Apologies for misleading people with the headline. I’m not saying promotion/relegation is going to happen because of popular demand. The growth in MLS and other “closed” leagues is a rather powerful argument against that argument.
No, I’m doing a post by popular demand. Also because MLS is growing too much, moving up to 30 teams and a Leagues Cup competition with Mexico.
So yes, it’s time to reconsider. First, I’ll need to sum up the thousands of words I’ve written on the topic, much of it on my own blogs but also occasionally in outlets like The Guardian. Bear in mind that if you want a good synopsis of how U.S. soccer arrived at this point, I wrote the book on the subject:
It only mentions pro/rel in passing, but the “historical and cultural reality check” is relevant. People often say “pro/rel works everywhere else, so why not here?” without considering what makes the USA unique and difficult.
A quick look back at the issue:
- A little outdated: A look at the major players in professional and elite amateur soccer.
- The pros of pro/rel
- The cons of pro/rel
- A refutation of the idea that pro/rel necessarily leads to better player development
- A 2017 promotion/relegation plan (along with a look at pro/rel myths)
- A 2018 plea for a reset of the discussion
Yes, I’ve written plans for pro/rel in the past. And given the Leagues Cup and growing intermingling with Mexico, I think these plans need a rewrite.
I already wrote a suggested league(s) calendar to accommodate the Leagues Cup. It’s at Soccer America.
So let’s go farther. This might seem unusual, but bear in mind that a lot of countries (see England, Japan and the Netherlands) have historically had narrow gateways between amateur and pro divisions. Also, Brazil had one year in which the final 16 teams included qualifiers from the lower divisions.
The goal here is simple: Maximize opportunity, minimize risk.
Start with a licensing requirement based on facilities, staffing, academy and competitive criteria. Instead of joining MLS as an expansion club, an existing club obtains a MLS license, with which they’re guaranteed a place in either the first or second division. Other clubs can get an MLS associate license, which guarantees a place in either the second or third division. The third division can grow almost indefinitely through independent leagues with their own competition rules. If you really want to have pro/rel within a third-division league, fine.
So here’s the deal:
Late July (as soon as practical after World Cup or other international tournaments) to mid-December, 20 weeks plus playoff final. Also note CONCACAF Champions Cup.
MLS Division 1: 16 teams, all with full licenses. East/West divisions. Top four in each qualify for Leagues Cup and cannot be relegated. Top team in each division qualifies for single-game MLS Cup at warm-weather neutral venue just before Christmas.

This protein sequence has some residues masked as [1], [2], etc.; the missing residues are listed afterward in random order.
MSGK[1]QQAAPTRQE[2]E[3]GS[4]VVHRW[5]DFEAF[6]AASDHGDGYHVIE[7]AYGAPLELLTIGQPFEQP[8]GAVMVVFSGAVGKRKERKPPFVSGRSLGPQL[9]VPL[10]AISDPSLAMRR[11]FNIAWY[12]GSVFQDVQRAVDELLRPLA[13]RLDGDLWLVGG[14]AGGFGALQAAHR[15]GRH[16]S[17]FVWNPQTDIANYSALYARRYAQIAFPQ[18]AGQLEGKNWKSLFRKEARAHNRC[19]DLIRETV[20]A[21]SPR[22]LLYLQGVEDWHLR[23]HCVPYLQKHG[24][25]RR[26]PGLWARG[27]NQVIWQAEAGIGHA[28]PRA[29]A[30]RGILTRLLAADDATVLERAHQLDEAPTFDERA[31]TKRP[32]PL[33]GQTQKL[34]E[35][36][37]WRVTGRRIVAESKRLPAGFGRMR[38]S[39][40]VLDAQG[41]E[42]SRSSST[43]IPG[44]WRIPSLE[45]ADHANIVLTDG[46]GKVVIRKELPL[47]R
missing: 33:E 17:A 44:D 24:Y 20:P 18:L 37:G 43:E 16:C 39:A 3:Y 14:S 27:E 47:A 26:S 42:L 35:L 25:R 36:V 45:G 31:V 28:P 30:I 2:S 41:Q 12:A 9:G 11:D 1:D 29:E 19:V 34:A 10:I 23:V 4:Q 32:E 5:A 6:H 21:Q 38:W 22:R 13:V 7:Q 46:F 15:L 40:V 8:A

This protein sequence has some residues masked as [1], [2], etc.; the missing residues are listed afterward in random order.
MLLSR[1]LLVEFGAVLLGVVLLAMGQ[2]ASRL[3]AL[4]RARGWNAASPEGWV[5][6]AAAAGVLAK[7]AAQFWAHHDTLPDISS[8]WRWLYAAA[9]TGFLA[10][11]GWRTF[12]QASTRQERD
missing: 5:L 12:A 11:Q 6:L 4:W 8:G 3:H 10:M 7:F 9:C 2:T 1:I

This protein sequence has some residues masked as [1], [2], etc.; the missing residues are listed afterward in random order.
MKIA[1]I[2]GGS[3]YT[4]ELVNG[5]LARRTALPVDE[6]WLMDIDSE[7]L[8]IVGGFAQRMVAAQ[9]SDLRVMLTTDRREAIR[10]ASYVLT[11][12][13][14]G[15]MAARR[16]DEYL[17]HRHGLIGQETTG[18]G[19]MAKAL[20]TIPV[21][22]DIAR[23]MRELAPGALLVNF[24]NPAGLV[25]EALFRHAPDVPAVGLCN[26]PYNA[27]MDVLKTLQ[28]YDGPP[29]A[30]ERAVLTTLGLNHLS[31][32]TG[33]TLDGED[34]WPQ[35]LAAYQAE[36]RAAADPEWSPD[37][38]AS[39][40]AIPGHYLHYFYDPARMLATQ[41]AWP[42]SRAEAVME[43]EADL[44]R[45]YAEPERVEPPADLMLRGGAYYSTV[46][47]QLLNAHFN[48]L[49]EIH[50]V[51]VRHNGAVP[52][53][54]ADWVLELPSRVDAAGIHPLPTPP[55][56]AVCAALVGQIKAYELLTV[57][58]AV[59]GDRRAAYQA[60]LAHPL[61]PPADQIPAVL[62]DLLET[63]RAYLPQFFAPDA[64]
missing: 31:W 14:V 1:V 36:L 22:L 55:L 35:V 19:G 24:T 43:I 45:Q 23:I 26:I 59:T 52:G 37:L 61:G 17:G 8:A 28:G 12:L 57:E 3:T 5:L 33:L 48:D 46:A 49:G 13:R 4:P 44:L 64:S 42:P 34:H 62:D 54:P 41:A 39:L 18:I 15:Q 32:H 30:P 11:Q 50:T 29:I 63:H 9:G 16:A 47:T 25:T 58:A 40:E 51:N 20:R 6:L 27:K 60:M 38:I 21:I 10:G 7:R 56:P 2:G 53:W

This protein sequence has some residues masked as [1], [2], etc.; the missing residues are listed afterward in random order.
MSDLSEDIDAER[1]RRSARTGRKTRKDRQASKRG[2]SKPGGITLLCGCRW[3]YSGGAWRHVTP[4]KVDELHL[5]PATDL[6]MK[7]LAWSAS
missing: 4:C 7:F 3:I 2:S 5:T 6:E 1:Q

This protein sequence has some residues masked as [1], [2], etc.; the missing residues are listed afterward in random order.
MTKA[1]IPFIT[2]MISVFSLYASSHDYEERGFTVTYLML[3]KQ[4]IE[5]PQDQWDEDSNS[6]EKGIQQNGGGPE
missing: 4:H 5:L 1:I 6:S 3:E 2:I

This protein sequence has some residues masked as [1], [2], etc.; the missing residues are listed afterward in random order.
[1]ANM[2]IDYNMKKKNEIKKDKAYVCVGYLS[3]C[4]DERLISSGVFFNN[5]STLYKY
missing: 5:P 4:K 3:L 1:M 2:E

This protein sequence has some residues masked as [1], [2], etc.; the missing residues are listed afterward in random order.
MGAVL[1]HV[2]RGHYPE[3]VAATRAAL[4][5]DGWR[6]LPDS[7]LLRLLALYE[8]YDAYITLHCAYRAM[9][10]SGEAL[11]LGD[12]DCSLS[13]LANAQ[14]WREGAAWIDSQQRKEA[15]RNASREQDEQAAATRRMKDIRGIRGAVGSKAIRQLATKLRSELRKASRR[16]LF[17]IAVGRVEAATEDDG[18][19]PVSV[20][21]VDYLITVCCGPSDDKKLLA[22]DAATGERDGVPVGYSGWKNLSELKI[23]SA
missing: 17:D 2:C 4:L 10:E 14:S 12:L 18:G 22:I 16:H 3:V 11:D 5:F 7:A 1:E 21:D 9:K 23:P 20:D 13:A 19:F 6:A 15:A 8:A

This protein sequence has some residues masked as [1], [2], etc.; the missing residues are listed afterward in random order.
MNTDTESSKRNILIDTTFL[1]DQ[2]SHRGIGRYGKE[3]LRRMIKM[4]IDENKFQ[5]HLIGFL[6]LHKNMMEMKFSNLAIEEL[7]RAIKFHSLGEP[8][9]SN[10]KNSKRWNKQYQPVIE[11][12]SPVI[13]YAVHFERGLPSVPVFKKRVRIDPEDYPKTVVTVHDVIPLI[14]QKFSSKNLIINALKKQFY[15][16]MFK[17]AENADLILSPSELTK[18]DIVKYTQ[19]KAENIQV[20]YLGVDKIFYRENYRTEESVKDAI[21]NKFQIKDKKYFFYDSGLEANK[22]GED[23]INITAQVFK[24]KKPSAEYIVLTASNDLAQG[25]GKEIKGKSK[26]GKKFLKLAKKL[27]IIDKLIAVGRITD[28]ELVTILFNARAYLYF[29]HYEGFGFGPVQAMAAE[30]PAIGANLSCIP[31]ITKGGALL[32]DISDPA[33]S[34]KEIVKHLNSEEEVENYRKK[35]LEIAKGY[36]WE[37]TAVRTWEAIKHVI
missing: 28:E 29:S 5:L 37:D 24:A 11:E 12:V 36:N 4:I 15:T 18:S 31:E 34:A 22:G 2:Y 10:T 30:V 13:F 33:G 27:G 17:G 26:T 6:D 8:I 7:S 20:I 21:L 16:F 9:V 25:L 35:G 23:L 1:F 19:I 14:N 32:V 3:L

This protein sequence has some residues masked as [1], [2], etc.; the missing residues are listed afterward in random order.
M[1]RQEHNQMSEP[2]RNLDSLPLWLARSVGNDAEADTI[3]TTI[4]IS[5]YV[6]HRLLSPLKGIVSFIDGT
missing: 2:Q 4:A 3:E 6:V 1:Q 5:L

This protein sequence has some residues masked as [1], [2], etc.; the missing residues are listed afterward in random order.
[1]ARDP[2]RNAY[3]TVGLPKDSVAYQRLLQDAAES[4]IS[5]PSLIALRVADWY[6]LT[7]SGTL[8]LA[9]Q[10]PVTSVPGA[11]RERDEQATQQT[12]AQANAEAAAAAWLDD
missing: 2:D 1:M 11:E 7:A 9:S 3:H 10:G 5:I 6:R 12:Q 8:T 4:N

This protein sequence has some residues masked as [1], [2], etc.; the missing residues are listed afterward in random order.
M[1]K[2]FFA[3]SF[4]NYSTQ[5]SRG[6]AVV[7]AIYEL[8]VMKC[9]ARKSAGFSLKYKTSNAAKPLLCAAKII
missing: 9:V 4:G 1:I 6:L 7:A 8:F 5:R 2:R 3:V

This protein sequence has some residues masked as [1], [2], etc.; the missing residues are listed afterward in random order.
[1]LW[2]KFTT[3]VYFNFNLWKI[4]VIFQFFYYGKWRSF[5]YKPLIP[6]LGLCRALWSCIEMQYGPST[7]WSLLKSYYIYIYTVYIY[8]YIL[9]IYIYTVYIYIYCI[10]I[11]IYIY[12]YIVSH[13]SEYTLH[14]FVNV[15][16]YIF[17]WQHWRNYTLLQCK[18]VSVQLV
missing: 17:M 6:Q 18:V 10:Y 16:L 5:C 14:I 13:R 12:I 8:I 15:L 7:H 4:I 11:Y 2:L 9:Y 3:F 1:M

MLS Division 2: 16 teams, full or associate licenses, with room to grow. Four teams qualify for Leagues Cup. Those with full licenses are promoted.
Third division: Independent leagues that govern as they see fit.
February to mid-May (finished in time for World Cup/other international tournament). Also note Open Cup.
Leagues Cup: 12 MLS, 12 Liga MX. Four-team single-elimination playoff.
MLS Promotion Cup: All full-license clubs that aren’t in Leagues Cup play for spots in MLS Division 1.
Third division: Independent leagues continue, with associate-license teams rejoining. National tournament of qualified teams determines which teams play in Division 2 the next season.
CONCACAF Champions League (really Cup): Knockout tournament in fall but give byes to quarterfinals to Leagues Cup, MLS, Liga MX and CONCACAF League champions. Play-in round spots go to runners-up of those competitions, CONCACAF League third-place finisher, Caribbean champion, U.S. Open Cup winner and Canadian champion. (If someone qualifies for the play-in round by two different routes — say, Open Cup winner and MLS runner-up — that team gets a bye. If any other spaces remain, go to third place finisher in Leagues Cup.)
U.S. Open Cup: Local leagues and third division play qualifying rounds in fall. In mid-January, surviving teams face MLS teams (excluding League Cup teams) in 20 four-team groups at warm-weather sites. That takes us to 32 teams for knockout tournament culminating in May final.
Existing MLS clubs face little risk to the nine-figure investments they’ve made. Every year, they have a chance at the Leagues Cup. They’ll either have a chance at MLS Cup or promotion.
Up-and-coming pro clubs get a new pathway that could see them reach the second division and even the Leagues Cup, in addition to the Open Cup. Over time, they may solidify and earn a full license.
Other pro clubs can play in regional leagues. Over time, they may earn an associate license.
Youth players will have opportunities with local clubs that cannot lose pro status unless they collapse. You won’t see an entire state’s kids lose their pathways to the pros just because the senior team had injury problems and got relegated.
And it’ll be fun.
And it’ll never happen.